The Galaxy, and the Ground Within by Becky Chambers
My rating: 2 of 5 stars
I've read several of Becky Chambers' books, and she has a unique style that I think qualifies as "cozy science fiction." She doesn't write stories with breakneck plots and high stakes. She writes quiet, thoughtful, character-based stories full of conversations and introspection. This book also has a lot of alien food porn as a part of what little plot there is, as the characters are temporarily stranded on a planet that is a "way station" between wormholes. The planet's satellite network has failed, and several members of different species (this one doesn't have any human protagonists) are stuck there until it is repaired and they can go their various ways.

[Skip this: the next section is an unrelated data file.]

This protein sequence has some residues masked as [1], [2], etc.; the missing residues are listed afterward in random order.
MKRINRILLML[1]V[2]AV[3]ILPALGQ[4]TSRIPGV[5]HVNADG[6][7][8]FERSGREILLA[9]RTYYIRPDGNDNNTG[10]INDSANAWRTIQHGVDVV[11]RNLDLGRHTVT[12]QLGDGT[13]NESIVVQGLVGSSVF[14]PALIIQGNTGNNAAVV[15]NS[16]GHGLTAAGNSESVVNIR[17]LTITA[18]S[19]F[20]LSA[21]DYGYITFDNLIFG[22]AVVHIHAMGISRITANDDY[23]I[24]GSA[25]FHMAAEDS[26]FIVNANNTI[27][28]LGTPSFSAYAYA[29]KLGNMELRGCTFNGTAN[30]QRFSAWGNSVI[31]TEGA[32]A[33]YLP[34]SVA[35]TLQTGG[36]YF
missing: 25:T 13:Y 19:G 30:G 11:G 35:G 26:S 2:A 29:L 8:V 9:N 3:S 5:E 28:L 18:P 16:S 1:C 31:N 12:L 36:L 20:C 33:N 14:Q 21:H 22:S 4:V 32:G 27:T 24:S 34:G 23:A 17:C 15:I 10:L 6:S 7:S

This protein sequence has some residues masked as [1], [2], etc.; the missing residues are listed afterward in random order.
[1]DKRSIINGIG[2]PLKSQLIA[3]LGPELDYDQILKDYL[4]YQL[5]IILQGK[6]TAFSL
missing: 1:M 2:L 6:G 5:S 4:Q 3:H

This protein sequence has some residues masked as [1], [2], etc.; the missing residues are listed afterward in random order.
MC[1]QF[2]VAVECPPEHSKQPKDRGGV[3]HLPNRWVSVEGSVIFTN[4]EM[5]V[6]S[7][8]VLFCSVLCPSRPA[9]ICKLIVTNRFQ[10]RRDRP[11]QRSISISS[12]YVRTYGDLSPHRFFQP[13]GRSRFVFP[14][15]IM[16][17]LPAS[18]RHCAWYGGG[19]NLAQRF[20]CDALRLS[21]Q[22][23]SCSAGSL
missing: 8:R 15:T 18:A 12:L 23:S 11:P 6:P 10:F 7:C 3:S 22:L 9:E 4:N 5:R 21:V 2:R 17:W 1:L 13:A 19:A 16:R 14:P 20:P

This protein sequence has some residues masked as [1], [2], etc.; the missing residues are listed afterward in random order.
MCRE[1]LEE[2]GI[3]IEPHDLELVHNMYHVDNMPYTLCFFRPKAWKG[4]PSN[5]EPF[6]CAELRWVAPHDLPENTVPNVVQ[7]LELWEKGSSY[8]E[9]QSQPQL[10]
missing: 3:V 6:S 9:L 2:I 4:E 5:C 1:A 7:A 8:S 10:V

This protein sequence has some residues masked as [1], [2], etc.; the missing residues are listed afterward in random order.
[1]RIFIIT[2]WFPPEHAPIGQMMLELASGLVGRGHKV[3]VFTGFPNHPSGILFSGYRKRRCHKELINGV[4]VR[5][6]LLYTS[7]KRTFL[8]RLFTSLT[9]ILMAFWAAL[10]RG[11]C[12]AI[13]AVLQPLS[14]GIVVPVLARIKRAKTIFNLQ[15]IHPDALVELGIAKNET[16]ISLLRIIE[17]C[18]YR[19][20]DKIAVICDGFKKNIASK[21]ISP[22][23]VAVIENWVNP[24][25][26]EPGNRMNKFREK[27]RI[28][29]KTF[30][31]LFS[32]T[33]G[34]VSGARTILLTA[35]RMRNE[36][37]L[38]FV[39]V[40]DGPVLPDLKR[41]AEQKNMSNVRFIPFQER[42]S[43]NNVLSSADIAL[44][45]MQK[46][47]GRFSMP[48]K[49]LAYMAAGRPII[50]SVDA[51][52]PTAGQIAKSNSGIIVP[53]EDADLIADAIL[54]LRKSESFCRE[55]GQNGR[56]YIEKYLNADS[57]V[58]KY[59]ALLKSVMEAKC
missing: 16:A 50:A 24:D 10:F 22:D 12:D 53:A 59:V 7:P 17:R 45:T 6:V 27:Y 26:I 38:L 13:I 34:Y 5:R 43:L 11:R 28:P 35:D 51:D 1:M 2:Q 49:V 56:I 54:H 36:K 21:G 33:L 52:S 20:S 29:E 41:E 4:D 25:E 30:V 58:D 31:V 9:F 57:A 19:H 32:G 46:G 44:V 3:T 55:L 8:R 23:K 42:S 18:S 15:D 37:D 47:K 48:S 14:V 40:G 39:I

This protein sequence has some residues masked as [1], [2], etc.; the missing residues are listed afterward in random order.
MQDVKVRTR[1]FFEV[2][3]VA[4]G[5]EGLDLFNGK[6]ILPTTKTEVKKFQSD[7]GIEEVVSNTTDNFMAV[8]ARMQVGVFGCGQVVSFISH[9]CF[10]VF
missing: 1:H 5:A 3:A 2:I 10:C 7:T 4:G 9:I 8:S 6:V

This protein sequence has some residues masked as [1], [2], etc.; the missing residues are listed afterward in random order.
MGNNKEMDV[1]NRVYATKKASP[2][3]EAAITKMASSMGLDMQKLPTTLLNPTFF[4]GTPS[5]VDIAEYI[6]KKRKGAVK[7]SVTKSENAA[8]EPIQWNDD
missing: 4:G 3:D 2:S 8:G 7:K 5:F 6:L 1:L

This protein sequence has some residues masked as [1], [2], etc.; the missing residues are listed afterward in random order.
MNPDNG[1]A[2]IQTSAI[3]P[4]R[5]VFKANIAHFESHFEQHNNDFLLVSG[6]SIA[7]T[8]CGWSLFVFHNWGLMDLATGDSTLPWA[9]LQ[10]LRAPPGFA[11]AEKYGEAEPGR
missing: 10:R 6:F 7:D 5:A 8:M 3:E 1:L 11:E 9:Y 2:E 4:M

We take a pretty deep dive into each of the main characters, as they all have personal issues to work out and their interactions allow them to do so. Decisions are made, understanding achieved and epiphanies received, and most of the characters end the book at a better place than they started. This could be classified as a fairly slow-paced book, but the depth of characterization is good enough that it overcame the pacing for the most part. Of course, it depends on if you like this style to begin with. I'm kind of "meh" on the whole thing, but it wasn't bad. Just know going in what it is, and you'll enjoy it if it's your kind of book.
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